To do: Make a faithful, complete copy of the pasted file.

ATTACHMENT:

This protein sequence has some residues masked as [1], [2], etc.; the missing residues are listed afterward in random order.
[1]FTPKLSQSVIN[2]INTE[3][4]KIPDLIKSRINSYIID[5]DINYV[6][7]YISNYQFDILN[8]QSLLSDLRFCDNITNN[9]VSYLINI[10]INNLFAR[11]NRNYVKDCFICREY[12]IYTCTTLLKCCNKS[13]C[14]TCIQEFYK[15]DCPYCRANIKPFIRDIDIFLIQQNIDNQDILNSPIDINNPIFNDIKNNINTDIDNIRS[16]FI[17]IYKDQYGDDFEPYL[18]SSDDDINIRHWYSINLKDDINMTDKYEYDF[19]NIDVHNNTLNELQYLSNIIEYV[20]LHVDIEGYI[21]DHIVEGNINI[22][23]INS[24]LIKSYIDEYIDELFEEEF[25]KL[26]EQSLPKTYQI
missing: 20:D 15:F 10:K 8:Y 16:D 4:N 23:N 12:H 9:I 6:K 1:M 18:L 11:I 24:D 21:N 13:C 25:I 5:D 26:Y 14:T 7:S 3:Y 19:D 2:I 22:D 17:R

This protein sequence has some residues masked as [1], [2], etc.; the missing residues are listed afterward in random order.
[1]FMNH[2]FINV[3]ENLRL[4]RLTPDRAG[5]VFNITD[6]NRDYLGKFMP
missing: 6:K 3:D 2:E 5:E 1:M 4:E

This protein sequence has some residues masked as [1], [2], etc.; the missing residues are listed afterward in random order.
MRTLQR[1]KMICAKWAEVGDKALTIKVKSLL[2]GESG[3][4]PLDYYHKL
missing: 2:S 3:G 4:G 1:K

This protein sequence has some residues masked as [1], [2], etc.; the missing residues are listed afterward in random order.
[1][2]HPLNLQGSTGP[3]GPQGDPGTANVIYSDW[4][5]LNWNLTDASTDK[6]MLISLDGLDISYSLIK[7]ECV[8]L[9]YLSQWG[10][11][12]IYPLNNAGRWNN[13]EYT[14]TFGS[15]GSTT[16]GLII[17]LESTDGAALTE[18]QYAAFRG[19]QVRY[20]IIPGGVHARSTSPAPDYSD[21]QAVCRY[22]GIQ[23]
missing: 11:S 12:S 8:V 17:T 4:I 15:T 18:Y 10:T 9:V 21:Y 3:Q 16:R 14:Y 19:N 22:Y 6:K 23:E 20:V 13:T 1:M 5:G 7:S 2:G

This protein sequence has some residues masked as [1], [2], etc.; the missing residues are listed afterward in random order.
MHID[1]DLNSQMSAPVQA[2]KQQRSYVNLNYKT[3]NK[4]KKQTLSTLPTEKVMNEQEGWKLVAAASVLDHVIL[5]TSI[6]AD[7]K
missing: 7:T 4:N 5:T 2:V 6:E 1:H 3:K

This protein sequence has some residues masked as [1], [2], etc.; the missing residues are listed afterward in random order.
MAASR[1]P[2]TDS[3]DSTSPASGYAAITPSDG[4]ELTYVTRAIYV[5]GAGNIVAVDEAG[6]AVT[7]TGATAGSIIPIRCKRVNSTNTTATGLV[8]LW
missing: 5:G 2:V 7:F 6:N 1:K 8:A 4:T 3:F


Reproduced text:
This protein sequence has some residues masked as [1], [2], etc.; the missing residues are listed afterward in random order.
[1]FTPKLSQSVIN[2]INTE[3][4]KIPDLIKSRINSYIID[5]DINYV[6][7]YISNYQFDILN[8]QSLLSDLRFCDNITNN[9]VSYLINI[10]INNLFAR[11]NRNYVKDCFICREY[12]IYTCTTLLKCCNKS[13]C[14]TCIQEFYK[15]DCPYCRANIKPFIRDIDIFLIQQNIDNQDILNSPIDINNPIFNDIKNNINTDIDNIRS[16]FI[17]IYKDQYGDDFEPYL[18]SSDDDINIRHWYSINLKDDINMTDKYEYDF[19]NIDVHNNTLNELQYLSNIIEYV[20]LHVDIEGYI[21]DHIVEGNINI[22][23]INS[24]LIKSYIDEYIDELFEEEF[25]KL[26]EQSLPKTYQI
missing: 20:D 15:F 10:K 8:Y 16:D 4:N 23:N 12:H 9:I 6:K 1:M 18:L 11:I 24:D 21:N 13:C 25:I 5:D 26:Y 14:T 7:S 3:Y 19:D 2:I 22:D 17:R

This protein sequence has some residues masked as [1], [2], etc.; the missing residues are listed afterward in random order.
[1]FMNH[2]FINV[3]ENLRL[4]RLTPDRAG[5]VFNITD[6]NRDYLGKFMP
missing: 6:K 3:D 2:E 5:E 1:M 4:E

This protein sequence has some residues masked as [1], [2], etc.; the missing residues are listed afterward in random order.
MRTLQR[1]KMICAKWAEVGDKALTIKVKSLL[2]GESG[3][4]PLDYYHKL
missing: 2:S 3:G 4:G 1:K

This protein sequence has some residues masked as [1], [2], etc.; the missing residues are listed afterward in random order.
[1][2]HPLNLQGSTGP[3]GPQGDPGTANVIYSDW[4][5]LNWNLTDASTDK[6]MLISLDGLDISYSLIK[7]ECV[8]L[9]YLSQWG[10][11][12]IYPLNNAGRWNN[13]EYT[14]TFGS[15]GSTT[16]GLII[17]LESTDGAALTE[18]QYAAFRG[19]QVRY[20]IIPGGVHARSTSPAPDYSD[21]QAVCRY[22]GIQ[23]
missing: 11:S 12:S 8:V 17:T 4:I 15:T 18:Y 10:T 9:V 21:Y 3:Q 16:R 14:Y 19:N 22:Y 6:K 23:E 20:V 13:T 1:M 5:G 7:S 2:G

This protein sequence has some residues masked as [1], [2], etc.; the missing residues are listed afterward in random order.
MHID[1]DLNSQMSAPVQA[2]KQQRSYVNLNYKT[3]NK[4]KKQTLSTLPTEKVMNEQEGWKLVAAASVLDHVIL[5]TSI[6]AD[7]K
missing: 7:T 4:N 5:T 2:V 6:E 1:H 3:K

This protein sequence has some residues masked as [1], [2], etc.; the missing residues are listed afterward in random order.
MAASR[1]P[2]TDS[3]DSTSPASGYAAITPSDG[4]ELTYVTRAIYV[5]GAGNIVAVDEAG[6]AVT[7]TGATAGSIIPIRCKRVNSTNTTATGLV[8]LW
missing: 5:G 2:V 7:F 6:N 1:K 8:A 4:T 3:F